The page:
In an announcement issued regarding a full pardon for Scooter Libby, former adviser to Vice President Dick Cheney, President Donald Trump wrote:
I don’t know Mr. Libby, but for years I have heard that he has been treated unfairly. Hopefully, this full pardon will help rectify a very sad portion of his life.”
The president's reasoning for this pardon harkens back to the Donald Trump of the 2016 presidential campaign. During his run for the White House, Trump often referred to rumors, innuendo and false statements as things he had heard. It's a justification he's been using for years.
Many people are saying that my challenge to Obama is having a huge negative effect on his poll numbers --- I agree.— Donald J. Trump (@Donald J. Trump) 1351433806.0
"Many people are saying" became almost a catchphrase for then nominee Trump. He used it to say almost anything about his opponents during his rallies in both the Republican primaries and the presidential election.
Many people are now saying I won South Carolina because of the last debate. I showed anger and the people of our country are very angry!— Donald J. Trump (@Donald J. Trump) 1456157541.0
While now president Trump is not as plagued by overuse of the disclaimer, Libby's pardon justification is indicative of an administration still operating on the same rumor mill principle of decision making.
But while the president often uses the phrases 'that's what I've heard' and 'many people are saying' as both justification and disclaimer, he remains a harsh critic of news media not naming exact sources for everything they report.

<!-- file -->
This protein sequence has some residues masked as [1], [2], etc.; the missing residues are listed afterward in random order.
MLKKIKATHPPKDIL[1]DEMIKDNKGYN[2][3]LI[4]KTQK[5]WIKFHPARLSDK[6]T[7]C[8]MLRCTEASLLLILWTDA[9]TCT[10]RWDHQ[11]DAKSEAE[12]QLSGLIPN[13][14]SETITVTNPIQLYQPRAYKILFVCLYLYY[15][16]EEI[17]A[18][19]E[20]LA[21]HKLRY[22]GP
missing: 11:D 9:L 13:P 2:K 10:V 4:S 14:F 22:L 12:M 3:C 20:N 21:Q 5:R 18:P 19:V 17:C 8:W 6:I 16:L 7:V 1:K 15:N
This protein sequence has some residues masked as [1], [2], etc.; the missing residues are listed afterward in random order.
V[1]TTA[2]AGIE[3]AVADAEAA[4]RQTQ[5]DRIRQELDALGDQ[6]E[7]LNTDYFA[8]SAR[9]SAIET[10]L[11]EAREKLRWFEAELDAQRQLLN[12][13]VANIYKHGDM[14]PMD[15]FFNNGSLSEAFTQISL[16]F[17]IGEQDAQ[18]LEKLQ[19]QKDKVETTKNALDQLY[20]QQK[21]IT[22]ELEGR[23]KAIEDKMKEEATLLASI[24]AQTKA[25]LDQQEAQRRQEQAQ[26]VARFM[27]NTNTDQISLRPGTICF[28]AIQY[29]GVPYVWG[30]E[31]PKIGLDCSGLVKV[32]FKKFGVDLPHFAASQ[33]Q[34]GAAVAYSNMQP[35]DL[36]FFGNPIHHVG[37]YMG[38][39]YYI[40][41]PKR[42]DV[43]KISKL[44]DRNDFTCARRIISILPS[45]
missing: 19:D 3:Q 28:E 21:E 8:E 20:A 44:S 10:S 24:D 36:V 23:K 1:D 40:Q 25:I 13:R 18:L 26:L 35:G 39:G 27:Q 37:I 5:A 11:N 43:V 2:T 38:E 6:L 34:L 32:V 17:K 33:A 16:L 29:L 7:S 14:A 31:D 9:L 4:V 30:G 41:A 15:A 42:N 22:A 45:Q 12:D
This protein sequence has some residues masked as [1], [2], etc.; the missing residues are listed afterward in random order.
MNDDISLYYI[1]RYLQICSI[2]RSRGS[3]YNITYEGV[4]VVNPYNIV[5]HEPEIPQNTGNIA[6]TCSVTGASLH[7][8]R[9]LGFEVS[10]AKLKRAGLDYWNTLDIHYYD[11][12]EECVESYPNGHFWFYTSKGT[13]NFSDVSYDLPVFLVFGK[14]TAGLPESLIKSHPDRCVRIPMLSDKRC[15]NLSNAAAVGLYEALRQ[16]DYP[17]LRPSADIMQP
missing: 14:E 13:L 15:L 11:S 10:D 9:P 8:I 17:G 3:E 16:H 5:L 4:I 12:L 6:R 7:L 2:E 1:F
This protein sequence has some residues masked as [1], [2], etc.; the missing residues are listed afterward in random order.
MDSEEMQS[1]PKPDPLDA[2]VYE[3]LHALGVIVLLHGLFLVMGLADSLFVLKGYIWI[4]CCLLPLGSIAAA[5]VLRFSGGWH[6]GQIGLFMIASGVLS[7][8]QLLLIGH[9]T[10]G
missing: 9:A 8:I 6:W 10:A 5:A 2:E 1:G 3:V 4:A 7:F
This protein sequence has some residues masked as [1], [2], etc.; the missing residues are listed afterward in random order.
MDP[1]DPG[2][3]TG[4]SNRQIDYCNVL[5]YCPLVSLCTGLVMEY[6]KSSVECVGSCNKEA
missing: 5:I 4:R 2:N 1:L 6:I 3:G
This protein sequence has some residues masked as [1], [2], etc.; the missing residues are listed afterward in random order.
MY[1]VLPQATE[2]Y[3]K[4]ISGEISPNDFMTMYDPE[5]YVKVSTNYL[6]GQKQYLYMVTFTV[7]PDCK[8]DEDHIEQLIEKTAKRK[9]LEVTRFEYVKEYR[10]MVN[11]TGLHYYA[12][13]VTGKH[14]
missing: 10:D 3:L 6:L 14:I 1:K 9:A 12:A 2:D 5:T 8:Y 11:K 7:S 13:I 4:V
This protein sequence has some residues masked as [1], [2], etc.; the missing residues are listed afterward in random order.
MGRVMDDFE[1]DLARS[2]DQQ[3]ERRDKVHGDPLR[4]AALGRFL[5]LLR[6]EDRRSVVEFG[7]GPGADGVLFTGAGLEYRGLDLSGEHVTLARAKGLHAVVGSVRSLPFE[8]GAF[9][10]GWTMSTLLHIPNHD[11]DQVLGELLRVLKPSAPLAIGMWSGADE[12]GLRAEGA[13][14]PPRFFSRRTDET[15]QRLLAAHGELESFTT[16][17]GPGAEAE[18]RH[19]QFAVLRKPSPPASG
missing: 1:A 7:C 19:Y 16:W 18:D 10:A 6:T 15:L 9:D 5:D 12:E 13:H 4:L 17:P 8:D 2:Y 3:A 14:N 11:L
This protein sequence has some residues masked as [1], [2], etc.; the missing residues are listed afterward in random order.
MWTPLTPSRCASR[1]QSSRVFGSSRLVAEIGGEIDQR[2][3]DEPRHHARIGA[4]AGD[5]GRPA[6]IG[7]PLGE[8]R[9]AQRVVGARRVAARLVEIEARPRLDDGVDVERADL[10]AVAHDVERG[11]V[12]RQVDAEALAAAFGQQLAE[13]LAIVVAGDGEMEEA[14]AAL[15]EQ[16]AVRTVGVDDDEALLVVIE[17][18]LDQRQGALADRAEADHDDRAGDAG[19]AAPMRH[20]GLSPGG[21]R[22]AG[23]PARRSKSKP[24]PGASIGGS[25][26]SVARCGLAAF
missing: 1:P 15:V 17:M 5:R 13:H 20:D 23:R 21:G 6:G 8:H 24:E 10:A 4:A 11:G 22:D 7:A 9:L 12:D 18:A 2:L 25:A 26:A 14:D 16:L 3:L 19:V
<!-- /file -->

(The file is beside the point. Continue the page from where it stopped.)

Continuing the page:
Remember, when you hear the words "sources say" from the Fake Media, often times those sources are made up and do not exist.— Donald J. Trump (@Donald J. Trump) 1499855576.0
The impact of the decision to pardon Libby is minimal. Lewis "Scooter" Libby's conviction for four counts of perjury, obstruction of justice, and making false statements being expunged follows a commutation of his sentence by former president George W. Bush. Libby was not serving time in prison for his crimes.
In the afternoon press briefing, White House spokesperson Sarah Huckabee Sanders provided an official statement, differing slightly from the written statement from the president, regarding the reason for Libby's pardon:
“Before his conviction, Mr. Libby had rendered more than a decade of honorable service to the Nation as a public servant at the Department of State, the Department of Defense, and the White House. His record since his conviction is similarly unblemished, and he continues to be held in high regard by his colleagues and peers. In light of these facts, the President believes Mr. Libby is fully worthy of this pardon.”
The president's focus on what he has heard from those close to him and their interpretation of fairness versus what is spelled out in the rule of law or the constitution concerns his critics.
@potus you listen to the wrong people if you heard that going to prison for lying to a Grand jury and obstructing j… https://t.co/husEDTvArN— Alive (@Alive) 1523646007.0
Trump made no bones about not being an avid reader before his election and since assuming the presidency, he received flack for requiring briefings that were written to be done briefly and orally.
This tendency to rely solely on what he hears becomes problematic when action is taken or promises are made based on the retelling or rumor versus what is actually on the written page.
Such was the case with the Nunes Memo hype and eventual disappointment giving the administration a bit of a black eye with the public. The rumors far exceeded the actual content of a memo the administration had access to, but by all accounts failed to actually read.